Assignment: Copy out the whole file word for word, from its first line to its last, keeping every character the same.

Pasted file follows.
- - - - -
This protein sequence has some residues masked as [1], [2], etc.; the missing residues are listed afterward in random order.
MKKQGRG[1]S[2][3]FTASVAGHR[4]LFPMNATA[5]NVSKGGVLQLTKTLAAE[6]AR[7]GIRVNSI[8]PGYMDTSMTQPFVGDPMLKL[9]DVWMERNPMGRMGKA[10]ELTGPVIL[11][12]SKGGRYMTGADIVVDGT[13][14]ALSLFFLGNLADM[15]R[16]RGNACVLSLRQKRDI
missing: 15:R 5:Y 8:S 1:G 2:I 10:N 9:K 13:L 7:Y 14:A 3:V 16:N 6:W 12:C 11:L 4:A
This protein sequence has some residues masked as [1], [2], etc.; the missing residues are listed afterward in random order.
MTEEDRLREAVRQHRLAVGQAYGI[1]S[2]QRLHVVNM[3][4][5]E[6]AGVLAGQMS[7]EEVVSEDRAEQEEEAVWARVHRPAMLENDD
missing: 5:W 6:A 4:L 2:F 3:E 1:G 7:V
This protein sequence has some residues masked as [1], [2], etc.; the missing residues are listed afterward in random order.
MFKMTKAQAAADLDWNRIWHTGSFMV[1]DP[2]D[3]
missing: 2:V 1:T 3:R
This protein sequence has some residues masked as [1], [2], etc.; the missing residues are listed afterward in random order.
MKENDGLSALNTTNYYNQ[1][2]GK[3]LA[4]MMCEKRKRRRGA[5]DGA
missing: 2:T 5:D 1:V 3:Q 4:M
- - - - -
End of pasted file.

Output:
This protein sequence has some residues masked as [1], [2], etc.; the missing residues are listed afterward in random order.
MKKQGRG[1]S[2][3]FTASVAGHR[4]LFPMNATA[5]NVSKGGVLQLTKTLAAE[6]AR[7]GIRVNSI[8]PGYMDTSMTQPFVGDPMLKL[9]DVWMERNPMGRMGKA[10]ELTGPVIL[11][12]SKGGRYMTGADIVVDGT[13][14]ALSLFFLGNLADM[15]R[16]RGNACVLSLRQKRDI
missing: 15:R 5:Y 8:S 1:G 2:I 10:N 9:K 13:L 7:Y 14:A 3:V 16:N 6:W 12:C 11:L 4:A
This protein sequence has some residues masked as [1], [2], etc.; the missing residues are listed afterward in random order.
MTEEDRLREAVRQHRLAVGQAYGI[1]S[2]QRLHVVNM[3][4][5]E[6]AGVLAGQMS[7]EEVVSEDRAEQEEEAVWARVHRPAMLENDD
missing: 5:W 6:A 4:L 2:F 3:E 1:G 7:V
This protein sequence has some residues masked as [1], [2], etc.; the missing residues are listed afterward in random order.
MFKMTKAQAAADLDWNRIWHTGSFMV[1]DP[2]D[3]
missing: 2:V 1:T 3:R
This protein sequence has some residues masked as [1], [2], etc.; the missing residues are listed afterward in random order.
MKENDGLSALNTTNYYNQ[1][2]GK[3]LA[4]MMCEKRKRRRGA[5]DGA
missing: 2:T 5:D 1:V 3:Q 4:M